WASHINGTON – Iran, Turkey and Saudi Arabia joined an international chorus of praise for Iraq’s nomination of a prime minister on Tuesday, spurning current premier Nouri al-Maliki, who is refusing to leave his post.
The encirclement leaves Maliki with few allies, as his party colleague, Haider al-Abadi, prepares to form a new unity government.
Iran’s state-run news agency reported that the head of its National Security Council, Ali Shamkhani, congratulated Abadi on his appointment.
Iran wields significant influence within Iraqi political circles, in particular within Maliki’s Shi’ite Dawa Party.
Turkey’s Foreign Ministry said the naming of a new prime minister was a “positive and important development,” and wished Abadi success in his new post.
Meanwhile, Saudi Arabia’s King Abdullah prayed to God that Abadi might “restore cohesion” to the fractured state of Iraqi politics.
Maliki also lost support from the once-loyal Asaib Ahl al-Haq militia, which has provided security for the veteran leader in the past.
Al-Haq leaders endorsed Abadi’s nomination on Tuesday.
Abadi was elected deputy speaker of Iraq’s parliament only weeks ago, and beforehand served in communications for his party.
Hoping for a smooth transition, US President Barack Obama called on Abadi to form the new coalition “as quickly as possible” on Monday afternoon.
The White House seeks a new Iraqi government that can help it confront the fast-moving advance of the Islamic State through eastern Syria and northern Iraq.
The extremist Sunni army continued its military operations this week, targeting the semi-autonomous Kurdistan Regional forces fighting to protect Iraqi citizens seeking to escape religious persecution.
Aiding the Kurds, the American navy and air force broadened its air campaign against the Islamist group over the last 48 hours.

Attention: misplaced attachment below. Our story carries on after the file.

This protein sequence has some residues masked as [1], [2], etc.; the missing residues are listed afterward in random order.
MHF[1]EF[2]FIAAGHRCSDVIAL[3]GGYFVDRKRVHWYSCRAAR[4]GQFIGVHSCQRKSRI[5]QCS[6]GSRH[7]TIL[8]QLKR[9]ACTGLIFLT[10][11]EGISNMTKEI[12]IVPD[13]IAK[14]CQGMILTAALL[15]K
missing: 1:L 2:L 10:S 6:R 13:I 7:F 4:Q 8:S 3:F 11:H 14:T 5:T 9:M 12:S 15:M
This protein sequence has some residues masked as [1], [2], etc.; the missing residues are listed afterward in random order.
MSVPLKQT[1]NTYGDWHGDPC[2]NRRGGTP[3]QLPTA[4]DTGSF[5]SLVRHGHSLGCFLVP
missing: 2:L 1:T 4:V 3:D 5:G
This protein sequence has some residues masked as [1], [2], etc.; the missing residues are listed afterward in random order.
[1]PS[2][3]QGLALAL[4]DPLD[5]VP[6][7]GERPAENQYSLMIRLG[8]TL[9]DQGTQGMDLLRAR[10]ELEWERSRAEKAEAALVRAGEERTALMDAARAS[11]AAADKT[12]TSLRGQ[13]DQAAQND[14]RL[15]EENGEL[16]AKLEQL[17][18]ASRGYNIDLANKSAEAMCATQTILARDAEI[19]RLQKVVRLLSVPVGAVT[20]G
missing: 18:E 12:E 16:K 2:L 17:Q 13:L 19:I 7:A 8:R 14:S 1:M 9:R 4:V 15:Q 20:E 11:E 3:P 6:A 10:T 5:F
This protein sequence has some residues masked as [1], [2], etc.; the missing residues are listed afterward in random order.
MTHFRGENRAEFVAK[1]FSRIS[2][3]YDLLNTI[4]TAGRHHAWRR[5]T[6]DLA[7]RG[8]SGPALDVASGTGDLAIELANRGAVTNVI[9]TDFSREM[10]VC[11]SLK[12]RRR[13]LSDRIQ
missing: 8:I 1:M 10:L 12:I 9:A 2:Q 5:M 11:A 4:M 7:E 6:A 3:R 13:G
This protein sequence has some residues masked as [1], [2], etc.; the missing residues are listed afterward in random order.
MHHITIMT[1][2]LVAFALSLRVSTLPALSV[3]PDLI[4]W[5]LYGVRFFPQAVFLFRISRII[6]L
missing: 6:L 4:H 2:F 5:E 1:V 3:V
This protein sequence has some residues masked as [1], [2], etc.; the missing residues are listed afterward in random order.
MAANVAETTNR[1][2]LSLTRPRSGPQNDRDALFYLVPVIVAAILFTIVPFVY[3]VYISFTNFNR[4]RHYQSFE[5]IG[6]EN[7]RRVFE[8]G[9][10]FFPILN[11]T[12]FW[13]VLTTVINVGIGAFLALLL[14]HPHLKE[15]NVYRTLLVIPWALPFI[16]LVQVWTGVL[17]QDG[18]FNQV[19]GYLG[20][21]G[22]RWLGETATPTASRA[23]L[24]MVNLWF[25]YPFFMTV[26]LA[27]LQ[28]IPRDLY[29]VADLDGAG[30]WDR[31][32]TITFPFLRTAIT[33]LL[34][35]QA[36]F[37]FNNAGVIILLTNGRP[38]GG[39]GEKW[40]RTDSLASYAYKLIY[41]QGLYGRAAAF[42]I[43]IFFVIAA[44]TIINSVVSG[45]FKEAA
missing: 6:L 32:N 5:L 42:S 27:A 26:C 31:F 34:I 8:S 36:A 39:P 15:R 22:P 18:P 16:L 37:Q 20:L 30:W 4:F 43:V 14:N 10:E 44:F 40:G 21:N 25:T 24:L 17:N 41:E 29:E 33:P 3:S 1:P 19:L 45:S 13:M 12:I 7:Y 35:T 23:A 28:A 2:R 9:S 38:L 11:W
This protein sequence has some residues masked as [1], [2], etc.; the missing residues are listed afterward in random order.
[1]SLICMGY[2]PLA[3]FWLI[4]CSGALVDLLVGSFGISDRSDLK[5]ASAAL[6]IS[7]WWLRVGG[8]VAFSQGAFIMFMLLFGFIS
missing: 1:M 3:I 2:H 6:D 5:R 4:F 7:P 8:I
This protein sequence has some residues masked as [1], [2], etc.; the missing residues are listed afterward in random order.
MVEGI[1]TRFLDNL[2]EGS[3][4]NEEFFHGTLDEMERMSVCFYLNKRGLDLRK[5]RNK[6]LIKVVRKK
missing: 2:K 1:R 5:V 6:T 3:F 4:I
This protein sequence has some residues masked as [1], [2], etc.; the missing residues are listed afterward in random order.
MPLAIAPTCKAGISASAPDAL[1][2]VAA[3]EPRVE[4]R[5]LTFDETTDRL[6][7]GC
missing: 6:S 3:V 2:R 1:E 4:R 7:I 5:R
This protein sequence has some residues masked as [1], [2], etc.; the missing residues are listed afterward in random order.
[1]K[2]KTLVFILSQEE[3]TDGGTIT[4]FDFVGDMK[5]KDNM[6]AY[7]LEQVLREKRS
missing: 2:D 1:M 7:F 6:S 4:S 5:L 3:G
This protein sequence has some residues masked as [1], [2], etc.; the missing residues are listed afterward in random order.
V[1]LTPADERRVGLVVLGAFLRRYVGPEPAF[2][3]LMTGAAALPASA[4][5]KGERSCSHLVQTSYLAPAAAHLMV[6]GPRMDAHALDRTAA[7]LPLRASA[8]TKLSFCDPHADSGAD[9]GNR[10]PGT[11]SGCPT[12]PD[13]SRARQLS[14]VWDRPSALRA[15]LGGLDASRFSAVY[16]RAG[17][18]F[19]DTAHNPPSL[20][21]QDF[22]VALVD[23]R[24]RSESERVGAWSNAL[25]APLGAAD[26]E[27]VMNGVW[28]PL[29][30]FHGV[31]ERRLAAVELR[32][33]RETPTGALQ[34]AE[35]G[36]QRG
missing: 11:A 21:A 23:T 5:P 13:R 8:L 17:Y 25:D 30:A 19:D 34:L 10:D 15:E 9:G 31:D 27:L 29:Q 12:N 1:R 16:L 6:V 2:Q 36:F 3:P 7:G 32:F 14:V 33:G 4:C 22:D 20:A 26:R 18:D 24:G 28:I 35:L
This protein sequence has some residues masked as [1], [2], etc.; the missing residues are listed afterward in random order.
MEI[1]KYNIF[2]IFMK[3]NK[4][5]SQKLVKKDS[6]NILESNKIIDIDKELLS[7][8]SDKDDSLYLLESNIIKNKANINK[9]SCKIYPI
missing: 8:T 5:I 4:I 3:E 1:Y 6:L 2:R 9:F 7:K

US warplanes struck checkpoints, mortar positions, vehicle convoys and US-made humvees operated by the Islamic State at the base of Mount Sinjar, a refuge for fleeing religious minorities, for the first time, possibly clearing a path of escape for those perched on the mountaintop.
Men and women of the Yazidi faith, an ancient ethno- religious minority, face slaughter at the hands of the Islamic State unless they choose to convert to Sunni Islam.
The Obama administration fears that without international protection, Islamic State would commit genocide against the Yazidis.
The US military conducted a fifth airdrop of aid overnight to those stranded on Sinjar without food, water or shelter, a population estimated in the tens of thousands.
In total, the US has now delivered 85,000 ready-to-eat meals and 20,000 gallons of fresh drinking water.
The United Kingdom has committed its own cargo planes to the delivery of aid, and fighter jets to accompany them.
Germany on Tuesday suggested it might be willing to provide the Iraqi government with military equipment in its fight against the terrorist group.
But United Nations Secretary- General Ban Ki-moon suggested he was unsatisfied with the pace of the international response. He called the Yazidi crisis harrowing, and urged more haste from the global community.
The Vatican also renewed its condemnation of Islamic State on Tuesday, calling on leaders in the Muslim world to speak out against the brutality.
Egypt’s chief religious authority did just that, according to MENA, the country’s state-run news media, in a first from the grand mufti, Shawqi Allam.
“An extremist and bloody group such as this poses a danger to Islam and Muslims, tarnishing its image as well as shedding blood and spreading corruption,” said Allam, Egypt’s most influential Muslim cleric.
Car bombings in Baghdad killed 12 people throughout the day, though it was not immediately clear who was responsible, or why the acts occurred.
Reuters contributed to this report.